MARGARET BRENNAN: Is that money already tapped out?

MOYNIHAN: Well the first batch is--

MARGARET BRENNAN: Right, the new--

MOYNIHAN: --some of it will be recycled into this--

MARGARET BRENNAN: It went in two weeks, the first batch, because of the demand.

MOYNIHAN: Right.

MARGARET BRENNAN: Is the money that's been allocated this time- has- do you already have more applications than expected?

MOYNIHAN: Well, we don't. I mean our portion is roughly around $50 billion applications, and we'll push those through. Not all those get funded because some of them will draw and things like that. But I think, you know, there's great debate about how much this will ultimately take. But this is another healthy piece that we'll put to work. And I think it's clear that between Congress and the administration and the American people, we need to get all these funded and not make this a foot race. Just get the work done and get it very through. And the work has to be done in a way that is- supports American taxpayers who will ultimately pay for this and also gets the small business the money and gets the- and has them pay their employees, which is a goal of the program.

MARGARET BRENNAN: So when we spoke five weeks ago, as we mentioned, it was a different environment. Since that time, your analysts at Bank of America have changed some of their own projections. Now, the prediction is 16 to 20 million jobs could be cut in this country. The recession is going to be deeper and much more prolonged than initially expected. So those job cuts, if we're at around 16- 15 to 16 percent unemployment right now, which is what the White House says we're likely at, do you believe we are now at the peak of this?

MOYNIHAN: Well, I- I think there's two things to think about. First of all, the base assumptions for that five weeks ago changed pretty dramatically. There was sort of a low growth U.S., now it's a negative 6 percent in our case, our- our experts' estimates, and plus 6 percent in '21. But the key is to understand a quarterly flow of that. So it's a deeper reces- a deep recession environment in the second quarter, a less deep in the third quarter and then growth in the fourth quarter. So it's minus 30, minus nine, plus 30 on an annualized basis and then grows next year double digits and works its way down to single digits. So in effect, that's one thing to think about is this is a deep recession and then back out. There's great debate about how that works. But our estimates- our experts think it's late next year when the economy gets back to the same size it was prior to this. What we see in our consumer spending is kind of interesting, and it reflects this question of unemployment and cash flow in a household, because so far the spending by our consumers, if you took from January to- to- to this week, it's actually flat to last year. But obviously, it's a tale of two pieces of time. First, it was plus 10 and then it went down about 25 percent. And it's leveled off there. So the month of April is down about 20, 25 percent, but it's leveled off. And it's starting now to grow in certain areas, especially as you see it kind of hit bottom. So one of your earlier guests is in the entertainment business. That's still very far down. But other businesses are starting to come on. After the first round of provision buying, which was a flood of activity, you're now seeing that level out. That actually provides some hope that as the economy opens up in pieces, and safely, you'll see that consumer spending continue to grow, which will help fuel the U.S. economy. And so that's the second piece to keep aware of is first, the economic projections. But secondly, the cash flow and the stimulus PPP, the unemployment, the $1,200 EIP payments--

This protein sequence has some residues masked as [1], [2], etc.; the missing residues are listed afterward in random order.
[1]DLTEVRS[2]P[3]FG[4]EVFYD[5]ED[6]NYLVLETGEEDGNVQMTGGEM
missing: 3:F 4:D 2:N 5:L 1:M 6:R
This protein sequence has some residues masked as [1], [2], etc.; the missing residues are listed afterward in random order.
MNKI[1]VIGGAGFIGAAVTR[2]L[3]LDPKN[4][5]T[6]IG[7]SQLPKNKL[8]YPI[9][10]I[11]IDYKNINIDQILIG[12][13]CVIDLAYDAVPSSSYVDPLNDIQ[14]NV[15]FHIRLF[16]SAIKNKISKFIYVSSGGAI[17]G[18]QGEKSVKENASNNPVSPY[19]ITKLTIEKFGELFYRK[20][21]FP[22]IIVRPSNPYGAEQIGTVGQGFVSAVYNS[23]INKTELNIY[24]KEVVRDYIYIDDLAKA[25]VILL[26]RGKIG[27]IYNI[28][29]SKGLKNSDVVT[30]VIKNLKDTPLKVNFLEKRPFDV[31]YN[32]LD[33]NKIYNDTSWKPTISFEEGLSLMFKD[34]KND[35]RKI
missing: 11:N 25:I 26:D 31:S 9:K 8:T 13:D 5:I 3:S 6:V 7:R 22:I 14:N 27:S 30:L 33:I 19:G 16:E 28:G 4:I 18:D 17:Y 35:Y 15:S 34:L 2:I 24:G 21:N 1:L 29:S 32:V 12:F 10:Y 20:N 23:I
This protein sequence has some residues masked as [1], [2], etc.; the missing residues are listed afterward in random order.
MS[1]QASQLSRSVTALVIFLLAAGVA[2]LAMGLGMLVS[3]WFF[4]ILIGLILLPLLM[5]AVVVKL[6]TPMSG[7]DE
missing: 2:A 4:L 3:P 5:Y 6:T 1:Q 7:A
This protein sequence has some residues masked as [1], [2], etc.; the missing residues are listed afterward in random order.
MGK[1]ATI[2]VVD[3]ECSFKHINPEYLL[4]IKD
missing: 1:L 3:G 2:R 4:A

MARGARET BRENNAN: Yeah.

MOYNIHAN: --all those things are going in the economy and we're seeing- starting to see the effect of those.

MARGARET BRENNAN: All right. Brian Moynihan, thank you very much. We'll be back in a moment. 

MOYNIHAN: Thank you, MARGARET.